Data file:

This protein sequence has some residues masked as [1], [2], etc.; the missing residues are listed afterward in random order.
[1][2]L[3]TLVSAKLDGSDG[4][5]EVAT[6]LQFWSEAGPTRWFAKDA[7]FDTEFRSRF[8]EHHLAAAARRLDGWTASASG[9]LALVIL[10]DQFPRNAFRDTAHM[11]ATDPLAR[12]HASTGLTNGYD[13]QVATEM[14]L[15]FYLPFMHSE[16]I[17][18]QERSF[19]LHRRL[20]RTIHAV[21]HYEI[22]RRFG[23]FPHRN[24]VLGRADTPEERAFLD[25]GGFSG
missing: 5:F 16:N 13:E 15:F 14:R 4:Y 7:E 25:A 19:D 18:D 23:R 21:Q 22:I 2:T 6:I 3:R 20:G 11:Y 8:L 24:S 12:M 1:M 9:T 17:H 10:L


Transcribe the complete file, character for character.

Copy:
This protein sequence has some residues masked as [1], [2], etc.; the missing residues are listed afterward in random order.
[1][2]L[3]TLVSAKLDGSDG[4][5]EVAT[6]LQFWSEAGPTRWFAKDA[7]FDTEFRSRF[8]EHHLAAAARRLDGWTASASG[9]LALVIL[10]DQFPRNAFRDTAHM[11]ATDPLAR[12]HASTGLTNGYD[13]QVATEM[14]L[15]FYLPFMHSE[16]I[17][18]QERSF[19]LHRRL[20]RTIHAV[21]HYEI[22]RRFG[23]FPHRN[24]VLGRADTPEERAFLD[25]GGFSG
missing: 5:F 16:N 13:E 15:F 14:R 4:Y 7:E 25:A 19:D 18:D 23:R 21:Q 22:I 2:T 6:I 3:R 20:G 11:Y 8:L 24:S 12:M 1:M 9:T 17:H 10:L